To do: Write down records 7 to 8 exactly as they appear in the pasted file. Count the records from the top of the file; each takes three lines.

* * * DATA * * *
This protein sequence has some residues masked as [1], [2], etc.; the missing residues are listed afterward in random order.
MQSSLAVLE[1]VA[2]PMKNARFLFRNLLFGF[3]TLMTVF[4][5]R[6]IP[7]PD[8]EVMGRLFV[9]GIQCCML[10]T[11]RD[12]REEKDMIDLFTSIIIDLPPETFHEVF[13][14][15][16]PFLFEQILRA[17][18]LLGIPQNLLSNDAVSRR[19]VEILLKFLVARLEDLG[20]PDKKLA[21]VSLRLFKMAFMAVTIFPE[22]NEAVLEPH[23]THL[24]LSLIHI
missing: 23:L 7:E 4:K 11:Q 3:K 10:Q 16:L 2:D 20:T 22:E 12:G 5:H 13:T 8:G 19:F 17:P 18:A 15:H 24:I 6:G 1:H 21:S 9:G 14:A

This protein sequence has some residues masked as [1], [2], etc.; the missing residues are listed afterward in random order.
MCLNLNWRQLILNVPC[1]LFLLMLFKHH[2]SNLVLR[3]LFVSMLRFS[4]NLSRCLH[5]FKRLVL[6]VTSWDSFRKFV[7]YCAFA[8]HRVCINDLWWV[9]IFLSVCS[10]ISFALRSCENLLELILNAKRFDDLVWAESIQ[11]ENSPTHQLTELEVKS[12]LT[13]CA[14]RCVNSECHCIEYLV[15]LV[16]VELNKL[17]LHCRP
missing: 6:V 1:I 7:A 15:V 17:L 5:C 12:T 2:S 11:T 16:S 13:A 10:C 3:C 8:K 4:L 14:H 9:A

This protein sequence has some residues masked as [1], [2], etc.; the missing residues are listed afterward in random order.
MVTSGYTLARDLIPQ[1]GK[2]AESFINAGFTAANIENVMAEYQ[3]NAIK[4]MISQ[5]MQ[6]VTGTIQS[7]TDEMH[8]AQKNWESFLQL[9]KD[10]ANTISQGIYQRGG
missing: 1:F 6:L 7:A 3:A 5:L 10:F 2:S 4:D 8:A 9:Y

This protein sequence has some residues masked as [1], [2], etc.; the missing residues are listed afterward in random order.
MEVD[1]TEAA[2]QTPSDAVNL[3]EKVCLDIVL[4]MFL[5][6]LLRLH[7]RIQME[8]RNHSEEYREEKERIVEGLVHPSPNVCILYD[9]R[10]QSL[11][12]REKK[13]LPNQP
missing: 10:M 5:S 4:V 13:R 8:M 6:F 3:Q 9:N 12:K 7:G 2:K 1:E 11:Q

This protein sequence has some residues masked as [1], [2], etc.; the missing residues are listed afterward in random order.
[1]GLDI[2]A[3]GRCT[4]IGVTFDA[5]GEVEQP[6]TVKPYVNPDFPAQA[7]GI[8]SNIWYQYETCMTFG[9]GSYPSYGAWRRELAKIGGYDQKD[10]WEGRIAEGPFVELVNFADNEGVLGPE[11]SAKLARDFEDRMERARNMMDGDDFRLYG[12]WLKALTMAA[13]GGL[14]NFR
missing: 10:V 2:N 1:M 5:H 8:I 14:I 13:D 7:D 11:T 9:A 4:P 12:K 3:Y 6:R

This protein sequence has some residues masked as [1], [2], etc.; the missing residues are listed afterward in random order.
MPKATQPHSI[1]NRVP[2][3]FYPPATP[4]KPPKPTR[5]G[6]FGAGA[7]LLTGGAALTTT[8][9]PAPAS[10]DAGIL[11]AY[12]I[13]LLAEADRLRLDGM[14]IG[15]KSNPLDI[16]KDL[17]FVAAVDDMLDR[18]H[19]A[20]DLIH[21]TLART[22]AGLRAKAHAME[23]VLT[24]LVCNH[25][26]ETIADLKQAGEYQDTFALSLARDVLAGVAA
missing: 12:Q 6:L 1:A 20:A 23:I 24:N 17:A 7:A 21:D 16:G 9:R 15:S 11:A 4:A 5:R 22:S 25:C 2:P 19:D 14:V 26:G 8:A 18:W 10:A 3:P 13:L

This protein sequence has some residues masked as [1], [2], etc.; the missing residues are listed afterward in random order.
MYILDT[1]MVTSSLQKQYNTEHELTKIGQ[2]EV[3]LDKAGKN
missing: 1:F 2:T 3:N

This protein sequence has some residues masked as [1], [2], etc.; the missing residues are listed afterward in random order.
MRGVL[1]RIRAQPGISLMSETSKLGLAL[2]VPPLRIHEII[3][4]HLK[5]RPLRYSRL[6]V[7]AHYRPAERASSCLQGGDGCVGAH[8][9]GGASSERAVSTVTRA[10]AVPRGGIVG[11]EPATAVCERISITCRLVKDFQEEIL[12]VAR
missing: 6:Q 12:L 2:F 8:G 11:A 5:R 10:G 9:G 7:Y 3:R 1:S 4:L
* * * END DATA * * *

This protein sequence has some residues masked as [1], [2], etc.; the missing residues are listed afterward in random order.
MYILDT[1]MVTSSLQKQYNTEHELTKIGQ[2]EV[3]LDKAGKN
missing: 1:F 2:T 3:N

This protein sequence has some residues masked as [1], [2], etc.; the missing residues are listed afterward in random order.
MRGVL[1]RIRAQPGISLMSETSKLGLAL[2]VPPLRIHEII[3][4]HLK[5]RPLRYSRL[6]V[7]AHYRPAERASSCLQGGDGCVGAH[8][9]GGASSERAVSTVTRA[10]AVPRGGIVG[11]EPATAVCERISITCRLVKDFQEEIL[12]VAR
missing: 6:Q 12:L 2:F 8:G 11:A 5:R 10:G 9:G 7:Y 3:R 1:S 4:L